I expect that those same book club members would not enjoy this novel by Jane Gardam. It is the story of three young women who are a little older at 18. As it begins, they have just learned that not only have they gotten into the excellent universities to which they have applied, but they have received the state grants that will enable them to attend. The story then covers the two months as they prepare to leave home.

This is a remarkable time, this time of disentangling oneself from parents and childhood friends. Even more terrifying and exciting is that in this liminal space you can determine who you want to be, now that you have this great opportunity to present yourself as a different person to the world.

When you go off to school, where no one knows you, you can leave behind the person you’ve been for 18 years. Gardam’s choice of time period adds to the uncertainty: it’s 1946; the Second World War has only been over for a year; and everyone is adjusting to the new nuclear reality and the shocking news from Bergen-Belsen and Auschwitz.

Hefty has decided that at university she will be called by her full name Hester. She’s eager to escape from her clinging intrusive mother, whom she cannot help but love, just as she loves her father, who was greatly damaged in World War I. Once a promising scholar, he now digs graves and wanders about.

Her brilliant best friend Una has become a bit more distant this year, since Hetty took up with—and became engaged to—a pleasant milquetoast of a man. Una has been spending much of her time with her longtime friend Ray, once the fish boy and now working for the railroad. Una and Ray are mad for cycling but curiously silent with each other. Una’s mother operates a run-down hair salon in their home and has a hap-hazard approach to parenting

The third girl is Leiselotte, a German Jew brought to England in the 1939 kindertransport and placed with a Quaker couple. She has not been notified of her parents’ fate all these seven years. A quiet girl, who spends her free time knitting, she has kept to herself up till now, but is thrown together with Una and Hetty by their awards.

Like my friends I remember only too clearly that time of my life and at first was not sure that I wanted to relive it. However, I have been charmed by many of Jane Gardam’s novels and had great faith that she would intrigue me. I was not disappointed. Gardam fills out the cast with marvelously eccentric English characters and, as always, her prose is acerbic enough to offset any incipient nostalgia for the past.

I was most intrigued by the push-pull between the girls and their families at a time when it was unusual for girls to go off to university. With humor and insight, Gardam navigates these subtle currents of love and independence.

Does the age of the protagonist make a difference when you are choosing what to read next?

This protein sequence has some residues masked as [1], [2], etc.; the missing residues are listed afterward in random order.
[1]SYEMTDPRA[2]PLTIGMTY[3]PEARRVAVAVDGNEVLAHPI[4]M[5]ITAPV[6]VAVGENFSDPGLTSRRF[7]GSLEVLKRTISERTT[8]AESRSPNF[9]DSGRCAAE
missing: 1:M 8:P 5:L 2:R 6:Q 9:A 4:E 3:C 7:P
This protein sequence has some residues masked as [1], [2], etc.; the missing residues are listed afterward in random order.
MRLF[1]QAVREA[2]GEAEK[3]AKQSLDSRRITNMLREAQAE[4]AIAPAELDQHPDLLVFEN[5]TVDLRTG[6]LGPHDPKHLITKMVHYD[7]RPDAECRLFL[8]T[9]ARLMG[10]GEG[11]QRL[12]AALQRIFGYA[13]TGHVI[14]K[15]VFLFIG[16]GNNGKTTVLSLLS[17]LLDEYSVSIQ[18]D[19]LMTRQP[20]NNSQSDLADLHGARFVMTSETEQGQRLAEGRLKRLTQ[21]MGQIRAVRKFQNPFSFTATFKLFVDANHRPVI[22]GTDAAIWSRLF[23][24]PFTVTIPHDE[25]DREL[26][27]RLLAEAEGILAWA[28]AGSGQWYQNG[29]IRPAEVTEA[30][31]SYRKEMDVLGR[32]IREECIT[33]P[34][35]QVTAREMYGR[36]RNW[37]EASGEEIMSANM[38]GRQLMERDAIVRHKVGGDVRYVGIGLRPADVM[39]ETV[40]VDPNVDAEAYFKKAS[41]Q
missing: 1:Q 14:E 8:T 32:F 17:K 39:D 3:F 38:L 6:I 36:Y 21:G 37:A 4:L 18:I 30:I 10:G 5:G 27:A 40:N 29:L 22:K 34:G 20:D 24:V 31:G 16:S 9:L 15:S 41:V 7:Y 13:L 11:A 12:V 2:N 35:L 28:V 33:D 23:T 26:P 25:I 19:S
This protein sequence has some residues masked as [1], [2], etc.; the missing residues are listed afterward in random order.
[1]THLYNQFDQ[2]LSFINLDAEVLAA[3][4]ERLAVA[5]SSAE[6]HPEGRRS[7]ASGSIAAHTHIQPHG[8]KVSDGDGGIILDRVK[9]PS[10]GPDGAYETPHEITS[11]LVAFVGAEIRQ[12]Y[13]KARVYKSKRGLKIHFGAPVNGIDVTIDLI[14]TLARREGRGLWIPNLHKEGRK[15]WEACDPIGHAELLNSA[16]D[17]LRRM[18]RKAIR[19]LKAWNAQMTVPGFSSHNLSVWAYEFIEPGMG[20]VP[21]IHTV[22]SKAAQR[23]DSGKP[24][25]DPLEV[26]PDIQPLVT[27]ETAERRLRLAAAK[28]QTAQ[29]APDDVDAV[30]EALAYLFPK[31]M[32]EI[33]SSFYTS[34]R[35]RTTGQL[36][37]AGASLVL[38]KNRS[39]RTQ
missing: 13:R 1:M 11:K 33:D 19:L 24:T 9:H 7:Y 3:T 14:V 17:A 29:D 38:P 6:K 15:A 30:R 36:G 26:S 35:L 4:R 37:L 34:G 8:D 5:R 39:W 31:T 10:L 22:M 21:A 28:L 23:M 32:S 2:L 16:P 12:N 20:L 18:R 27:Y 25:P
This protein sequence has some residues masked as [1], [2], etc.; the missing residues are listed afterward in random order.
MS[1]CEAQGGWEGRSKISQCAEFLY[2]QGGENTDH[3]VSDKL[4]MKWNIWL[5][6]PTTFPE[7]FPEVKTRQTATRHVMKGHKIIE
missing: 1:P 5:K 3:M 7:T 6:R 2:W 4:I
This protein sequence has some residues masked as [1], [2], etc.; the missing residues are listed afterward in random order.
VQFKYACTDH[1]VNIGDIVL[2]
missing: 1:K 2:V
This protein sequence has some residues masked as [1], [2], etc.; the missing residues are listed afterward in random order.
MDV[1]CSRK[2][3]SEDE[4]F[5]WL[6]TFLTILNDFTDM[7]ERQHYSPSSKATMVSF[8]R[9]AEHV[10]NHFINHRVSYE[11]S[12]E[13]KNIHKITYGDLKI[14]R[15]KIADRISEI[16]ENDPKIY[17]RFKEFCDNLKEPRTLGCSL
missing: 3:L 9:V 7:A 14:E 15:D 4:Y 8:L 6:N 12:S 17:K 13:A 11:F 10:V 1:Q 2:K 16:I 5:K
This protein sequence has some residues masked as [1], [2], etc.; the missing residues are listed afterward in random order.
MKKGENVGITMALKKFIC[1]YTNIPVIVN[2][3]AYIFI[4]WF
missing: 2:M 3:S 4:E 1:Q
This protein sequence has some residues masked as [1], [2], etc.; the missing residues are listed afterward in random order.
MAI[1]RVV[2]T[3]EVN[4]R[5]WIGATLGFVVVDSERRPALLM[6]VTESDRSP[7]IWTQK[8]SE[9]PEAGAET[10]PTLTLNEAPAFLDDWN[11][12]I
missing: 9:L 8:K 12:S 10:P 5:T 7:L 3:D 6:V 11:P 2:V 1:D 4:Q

White Dog, by Romain Gary

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A friend loaned me this out-of-print book after we’d had a discussion about race in the United States. The story takes place in 1968 and was published two years later in France and the U.S.

A Russian émigré to France, Gary was at that time the French consul general, living in Los Angeles with his wife, actress and civil rights activist Jean Seberg, their son and several pets.

One day their sweet-natured dog brings home a new friend, a German Shepherd who seems not only gentle but extremely intelligent. All goes well until a man arrives to clean the pool—a man who happens to be black—and the dog erupts into a vicious rage.

Gary eventually discovers that this dog whom he loves and who adores him is in fact a white dog, that is, a dog who has been trained and bred to attack black people and only black people. Such dogs were used at the time by law enforcement in the South, and also as protection by whites who feared a violent black uprising—a possibility that was certainly in the air in 1968.

Though he claims to be a cynical man, Gary is seized by a rare moment of hope and resolves to train the dog not to hate anymore. Perhaps he can prove that social behavior can be unlearned, not just by this dog, but by the country itself, which has been seized by paroxysms of rage, rocked by the assassinations of Martin Luther King and Robert Kennedy and the resulting riots.

He takes the dog to a ranch owned by a friend of his who trains animals for the movies. A black keeper there, who is expert at milking venom from snakes, makes retraining the dog his personal mission.

Gary brings a European perspective to the issues of race that were roiling the country in 1968, a time I remember only too well. Mocking non-violent activists, he circles around the idea of violence as a solution. One of his close friends is black Muslim leader calling for war against the whites—the real thing, not a metaphor. At the same time, Gary mocks the liberals—including his wife who’s become involved with funding the Black Panthers—for their posturing and ineffectual swipes at the problem.

He is not ashamed to reveal his proclivity for running away from difficult situations and spends much of the book traveling. At one point he returns to Paris in time to egg on the students rioting in the streets.

I was dismayed to discover that this supposed memoir is in fact something Gary called a fictionalized memoir. To my mind, there is no such thing. Memoirs are nonfiction, so if it is fiction then it is not a memoir.

Deliberately fictionalizing things in what is supposed to be a memoir does a disservice to all memoirs. Their power comes from the fact that they are true. Certainly it is a particular person’s truth—and we all know how different that can be from one person to another—and they have been shaped by what is included and what is left out. Still, they carry the force of personal witness.

My opinion of this book went down when I learned that it was not true. I am not alone in my dismay at the mixing of fiction and memoir. Look at the howl of betrayal over James Frey’s A Million Little Pieces.

Still, it was enlightening to revisit that explosive year, and to compare it to today’s social justice movements.

Have you read a book, seen a film, or attended a lecture that has given you a different perspective on issues around race?